_Miles_ readily obey'd, and they were _Very Welcome, Gentlemen_.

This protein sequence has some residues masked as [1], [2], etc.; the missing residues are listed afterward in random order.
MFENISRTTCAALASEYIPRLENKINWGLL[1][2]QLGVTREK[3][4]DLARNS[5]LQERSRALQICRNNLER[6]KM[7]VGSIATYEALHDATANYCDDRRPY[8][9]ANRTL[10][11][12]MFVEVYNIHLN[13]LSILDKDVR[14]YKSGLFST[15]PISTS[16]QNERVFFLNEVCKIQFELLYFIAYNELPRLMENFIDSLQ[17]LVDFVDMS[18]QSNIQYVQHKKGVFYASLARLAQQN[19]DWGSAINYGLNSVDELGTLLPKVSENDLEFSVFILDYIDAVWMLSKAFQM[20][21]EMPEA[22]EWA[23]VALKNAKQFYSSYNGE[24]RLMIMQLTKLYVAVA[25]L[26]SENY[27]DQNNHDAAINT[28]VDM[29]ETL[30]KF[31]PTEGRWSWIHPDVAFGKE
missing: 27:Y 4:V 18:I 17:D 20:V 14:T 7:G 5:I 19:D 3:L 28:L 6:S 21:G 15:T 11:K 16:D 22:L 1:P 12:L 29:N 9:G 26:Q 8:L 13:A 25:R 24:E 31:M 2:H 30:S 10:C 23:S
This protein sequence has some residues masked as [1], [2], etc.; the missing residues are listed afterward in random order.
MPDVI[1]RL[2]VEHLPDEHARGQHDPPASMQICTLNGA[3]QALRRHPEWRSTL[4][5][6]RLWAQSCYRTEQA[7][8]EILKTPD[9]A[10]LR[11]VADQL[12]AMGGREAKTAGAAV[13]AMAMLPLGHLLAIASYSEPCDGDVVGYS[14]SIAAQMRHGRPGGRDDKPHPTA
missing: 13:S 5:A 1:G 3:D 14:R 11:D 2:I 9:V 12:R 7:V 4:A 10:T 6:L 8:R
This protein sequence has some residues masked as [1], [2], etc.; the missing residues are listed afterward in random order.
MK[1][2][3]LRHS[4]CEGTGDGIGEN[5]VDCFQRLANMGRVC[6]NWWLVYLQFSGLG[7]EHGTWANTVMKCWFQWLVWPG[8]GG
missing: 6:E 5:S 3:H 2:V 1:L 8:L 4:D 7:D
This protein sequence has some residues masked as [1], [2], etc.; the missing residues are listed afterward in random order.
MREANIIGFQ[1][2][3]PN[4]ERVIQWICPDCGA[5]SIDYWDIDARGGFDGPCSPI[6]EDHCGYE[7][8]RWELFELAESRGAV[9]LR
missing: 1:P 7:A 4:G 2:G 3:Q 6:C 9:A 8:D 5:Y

Now, honoured Captain, (said his Friend) and you, Gentlemen, his other worthy Officers, be pleas'd to receive your Soldier, as Sir _Miles Hardyman_, Bar., Son to the late Sir _Henry Hardyman_ of _Somersets.h.i.+re_, my dear and honoured Brother-in-Law: Who is certainly--the most unhappy Wretch crawling on Earth! (interrupted _Miles_) O just Heaven! (persu'd he) How have I been rack'd in my Soul ever since the Impious Vow I made, that I never would see my dearest Father more! This is neither a Time nor Place to vent your Sorrows, my dearest Brother! (said his Friend, tenderly embracing him.) I have something now more material than your Expressions of Grief can be here, since your honoured Father has been dead these five Years almost:--Which is to let you know, that you are now Master of four thousand Pounds a Year; and if you will forgive me two Years Revenue, I will refund the rest, and put you into immediate and quiet Possession; which I promise before all this worthy and honourable Company. To which _Miles_ return'd, That he did not deserve to inherit one Foot of his Father's Lands, tho' they were entail'd on him, since he had been so strangely undutiful; and that he rather thought his Friend ought to enjoy it all in Right of his Sister, who never offended his Father in the whole Course of her Life:--But, I beseech you, Sir, (continu'd he to his Friend) how long is it since I have been so happy in so good and generous a Brother-in-Law? Some Months before Sir _Henry_ our Father dy'd, who gave us his latest Blessing, except that which his last Breath bequeath'd and sigh'd after you. O undutiful and ungrateful Villain that I am, to so kind, and so indulgent, and so merciful a Father: (cry'd _Miles_) But Heaven, I fear, has farther Punishments in Store for so profligate a Wretch and so disobedient a Son.--But your Name, Sir, if you please? (persu'd he to his Brother) I am _Lewis Constance_, whom once you unhappily mistook for your Rival. Unhappily, indeed: (return'd _Miles_) I thought I had seen you before. Ay, Sir, (return'd _Constance_) but you could never think to have seen me again, when you wounded and left me for dead, within a Mile of my House. O! thou art brave, (cry'd his Brother, embracing him affectionately) 'tis too much Happiness, for such a Reprobate to find so true a Friend and so just a Brother. This, this does in some Measure compensate for the Loss of so dear a Father.--Take, take all, my Brother! (persu'd he, kissing _Lewis's_ Cheek) Take all thou hast receiv'd of what is call'd mine, and share my whole Estate with me: But pardon me, I beseech you my most honour'd Officers, and all you Gentlemen here present, (continu'd he to the whole Company, who sate silent and gazing at one another, on the Occasion of so unusual an Adventure) pardon the Effects of Grief and Joy in a distracted Creature! O, Sir _Miles_, (cry'd his Captain) we grieve for your Misfortune, and rejoice at your Happiness in so n.o.ble a Friend and so just a Brother. _Miles_ then went on, and gave the Company a full but short Account of the Occasion of all his Troubles, and of all his Accidents he met with both Abroad and at Home, to the first Day that _Constance_ saw him digging in the _Tower_-Ditch. About one that Morning, which preceded that Afternoon (persu'd he) whereon I saw my dear Brother here, then a Stranger to me, I dream'd I saw my Father at a Distance, and heard him calling to me to quit my honourable Employment in his Majesty's Service: This (my Thought) he repeated seven or nine Times, I know not which; but I was so disturb'd at it, that I began to wake, and with my Eyes but half open was preparing to rise; when I fancy'd I felt a cold Hand take me by the Hand, and force me on my hard Bolster again, with these Words, take thy Rest, _Miles_! This I confess did somewhat surprize me; but I concluded, 'twas the Effect of my Melancholy, which, indeed, has held me ever since I last left _England_: I therefore resolutely started up, and jump'd out of Bed, designing to leave you, and sit up with my Fellow-Soldiers on the Guard; but just then I heard the Watchman cry, _Past one a Clock and a Star-light Morning_; when, considering that I was to be at Work in the Ditch by four a Clock, I went to Bed again, and slumber'd, doz'd, and dream'd, 'til Four; ever when I turn'd me, still hearing, as I foolishly imagin'd, my Father crying to me, _Miles_! Sleep, my _Miles_! Go not to that nasty Place, nor do such servile Offices! tho' thou dost, I'll have thee out this Day, nay, I will pull thee out: And then I foolishly imagin'd, that the same cold Hand pull'd me out of the Ditch; and being in less than a Minute's Time perfectly awake, I found my self on my Feet in the Middle of the Room; I soon put on my Cloaths then, and went to my Labour. Were you thus disturb'd when you were Abroad? (the Captain ask'd) O worse, Sir, (answer'd _Miles_) especially on a Tuesday Night, a little after One, being the Twelth of _November_, New Style, I was wak'd by a Voice, which (methought) cry'd, _Miles_, _Miles_, _Miles!_ Get hence, go Home, go to _England_! I was startled at it, but regarded it only as proceeding from my going to Sleep with a full Stomach, and so endeavour'd to sleep again, which I did, till a second Time it rouz'd me, with _Miles_ twice repeated,--hazard not thy Life here in a foreign Service! Home! to _England_! to _England_! to _England_! This disturb'd me much more than at first; but, after I had lay'n awake near half an Hour, and heard nothing of it all that Time, I a.s.sur'd my self 'twas nothing but a Dream, and so once more address'd my self to Sleep, which I enjoy'd without Interruption for above two Hours; when I was the third Time alarm'd, and that with a louder Voice, which cry'd, as twice before, _Miles!_ _Miles!_ _Miles!_ _Miles!_ Go Home! Go to _England_!